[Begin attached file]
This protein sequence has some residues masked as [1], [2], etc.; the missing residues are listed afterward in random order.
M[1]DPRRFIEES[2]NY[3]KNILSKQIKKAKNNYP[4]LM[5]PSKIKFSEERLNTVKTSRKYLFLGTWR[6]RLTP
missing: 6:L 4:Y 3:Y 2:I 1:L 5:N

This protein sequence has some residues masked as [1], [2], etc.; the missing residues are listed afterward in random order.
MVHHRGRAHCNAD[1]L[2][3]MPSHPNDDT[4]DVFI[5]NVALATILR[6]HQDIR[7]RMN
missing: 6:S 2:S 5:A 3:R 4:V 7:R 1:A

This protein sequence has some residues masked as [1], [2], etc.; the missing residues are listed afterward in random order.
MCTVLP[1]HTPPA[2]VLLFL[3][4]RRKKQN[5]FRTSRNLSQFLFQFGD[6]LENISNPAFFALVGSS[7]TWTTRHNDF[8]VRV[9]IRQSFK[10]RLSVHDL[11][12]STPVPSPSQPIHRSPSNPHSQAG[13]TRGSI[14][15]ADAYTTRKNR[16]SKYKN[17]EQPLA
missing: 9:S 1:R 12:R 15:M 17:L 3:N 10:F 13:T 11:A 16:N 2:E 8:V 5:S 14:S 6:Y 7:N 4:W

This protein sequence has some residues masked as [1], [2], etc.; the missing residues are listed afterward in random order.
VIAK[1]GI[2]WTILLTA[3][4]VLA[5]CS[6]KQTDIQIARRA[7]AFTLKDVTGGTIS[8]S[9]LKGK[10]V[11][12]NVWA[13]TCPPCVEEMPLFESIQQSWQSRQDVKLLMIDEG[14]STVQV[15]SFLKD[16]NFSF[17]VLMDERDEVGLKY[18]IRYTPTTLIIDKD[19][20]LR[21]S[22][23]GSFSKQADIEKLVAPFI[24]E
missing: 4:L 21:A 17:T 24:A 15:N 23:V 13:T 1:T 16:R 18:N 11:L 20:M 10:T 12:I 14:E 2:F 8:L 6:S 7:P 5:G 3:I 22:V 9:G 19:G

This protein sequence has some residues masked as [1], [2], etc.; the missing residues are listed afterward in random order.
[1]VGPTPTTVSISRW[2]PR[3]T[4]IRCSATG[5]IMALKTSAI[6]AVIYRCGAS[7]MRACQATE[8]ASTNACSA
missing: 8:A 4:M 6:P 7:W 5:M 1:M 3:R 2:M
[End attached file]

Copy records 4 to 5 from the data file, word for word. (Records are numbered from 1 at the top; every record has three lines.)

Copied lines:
This protein sequence has some residues masked as [1], [2], etc.; the missing residues are listed afterward in random order.
VIAK[1]GI[2]WTILLTA[3][4]VLA[5]CS[6]KQTDIQIARRA[7]AFTLKDVTGGTIS[8]S[9]LKGK[10]V[11][12]NVWA[13]TCPPCVEEMPLFESIQQSWQSRQDVKLLMIDEG[14]STVQV[15]SFLKD[16]NFSF[17]VLMDERDEVGLKY[18]IRYTPTTLIIDKD[19][20]LR[21]S[22][23]GSFSKQADIEKLVAPFI[24]E
missing: 4:L 21:A 17:T 24:A 15:N 23:V 13:T 1:T 16:R 18:N 11:L 20:M 10:T 12:I 14:E 2:F 8:L 6:S 7:P 5:G 3:I 22:V 9:G 19:G

This protein sequence has some residues masked as [1], [2], etc.; the missing residues are listed afterward in random order.
[1]VGPTPTTVSISRW[2]PR[3]T[4]IRCSATG[5]IMALKTSAI[6]AVIYRCGAS[7]MRACQATE[8]ASTNACSA
missing: 8:A 4:M 6:P 7:W 5:M 1:M 3:R 2:M